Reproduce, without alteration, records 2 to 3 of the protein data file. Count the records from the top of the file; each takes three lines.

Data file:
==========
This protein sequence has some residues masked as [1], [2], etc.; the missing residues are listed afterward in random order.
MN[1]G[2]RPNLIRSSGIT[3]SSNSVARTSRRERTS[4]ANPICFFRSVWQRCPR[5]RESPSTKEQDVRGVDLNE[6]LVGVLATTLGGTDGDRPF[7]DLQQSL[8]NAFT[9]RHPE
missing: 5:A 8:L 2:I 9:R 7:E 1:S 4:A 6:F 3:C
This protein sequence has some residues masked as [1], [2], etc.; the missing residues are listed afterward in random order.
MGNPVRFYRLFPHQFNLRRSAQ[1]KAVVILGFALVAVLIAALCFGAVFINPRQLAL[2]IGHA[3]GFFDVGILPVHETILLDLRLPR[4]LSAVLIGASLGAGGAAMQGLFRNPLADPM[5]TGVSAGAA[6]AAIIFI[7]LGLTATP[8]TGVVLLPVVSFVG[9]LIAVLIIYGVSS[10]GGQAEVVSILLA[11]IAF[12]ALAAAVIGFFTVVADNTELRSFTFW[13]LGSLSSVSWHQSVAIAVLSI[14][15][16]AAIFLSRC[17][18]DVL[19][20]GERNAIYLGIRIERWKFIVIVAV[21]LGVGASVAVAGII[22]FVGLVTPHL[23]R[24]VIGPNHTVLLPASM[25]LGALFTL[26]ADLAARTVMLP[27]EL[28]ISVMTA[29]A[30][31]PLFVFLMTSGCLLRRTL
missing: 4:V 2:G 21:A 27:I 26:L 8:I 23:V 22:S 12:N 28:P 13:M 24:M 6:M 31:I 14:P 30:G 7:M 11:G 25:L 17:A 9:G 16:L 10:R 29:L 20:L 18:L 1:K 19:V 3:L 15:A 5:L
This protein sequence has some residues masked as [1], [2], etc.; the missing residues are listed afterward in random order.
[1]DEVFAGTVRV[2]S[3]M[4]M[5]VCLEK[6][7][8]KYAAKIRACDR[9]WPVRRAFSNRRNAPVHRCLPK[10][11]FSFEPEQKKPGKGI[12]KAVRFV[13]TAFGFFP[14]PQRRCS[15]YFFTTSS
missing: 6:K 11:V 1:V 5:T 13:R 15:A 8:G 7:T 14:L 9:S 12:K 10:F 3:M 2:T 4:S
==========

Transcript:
This protein sequence has some residues masked as [1], [2], etc.; the missing residues are listed afterward in random order.
MGNPVRFYRLFPHQFNLRRSAQ[1]KAVVILGFALVAVLIAALCFGAVFINPRQLAL[2]IGHA[3]GFFDVGILPVHETILLDLRLPR[4]LSAVLIGASLGAGGAAMQGLFRNPLADPM[5]TGVSAGAA[6]AAIIFI[7]LGLTATP[8]TGVVLLPVVSFVG[9]LIAVLIIYGVSS[10]GGQAEVVSILLA[11]IAF[12]ALAAAVIGFFTVVADNTELRSFTFW[13]LGSLSSVSWHQSVAIAVLSI[14][15][16]AAIFLSRC[17][18]DVL[19][20]GERNAIYLGIRIERWKFIVIVAV[21]LGVGASVAVAGII[22]FVGLVTPHL[23]R[24]VIGPNHTVLLPASM[25]LGALFTL[26]ADLAARTVMLP[27]EL[28]ISVMTA[29]A[30][31]PLFVFLMTSGCLLRRTL
missing: 4:V 2:G 21:A 27:I 26:L 8:I 23:V 22:S 12:N 28:P 13:M 24:M 6:M 31:I 14:P 30:G 7:M 11:G 25:L 17:A 9:G 16:L 10:R 29:L 20:L 18:L 1:K 19:V 3:L 15:A 5:L
This protein sequence has some residues masked as [1], [2], etc.; the missing residues are listed afterward in random order.
[1]DEVFAGTVRV[2]S[3]M[4]M[5]VCLEK[6][7][8]KYAAKIRACDR[9]WPVRRAFSNRRNAPVHRCLPK[10][11]FSFEPEQKKPGKGI[12]KAVRFV[13]TAFGFFP[14]PQRRCS[15]YFFTTSS
missing: 6:K 11:V 1:V 5:T 13:R 15:A 8:G 7:T 14:L 9:S 12:K 10:F 3:M 2:T 4:S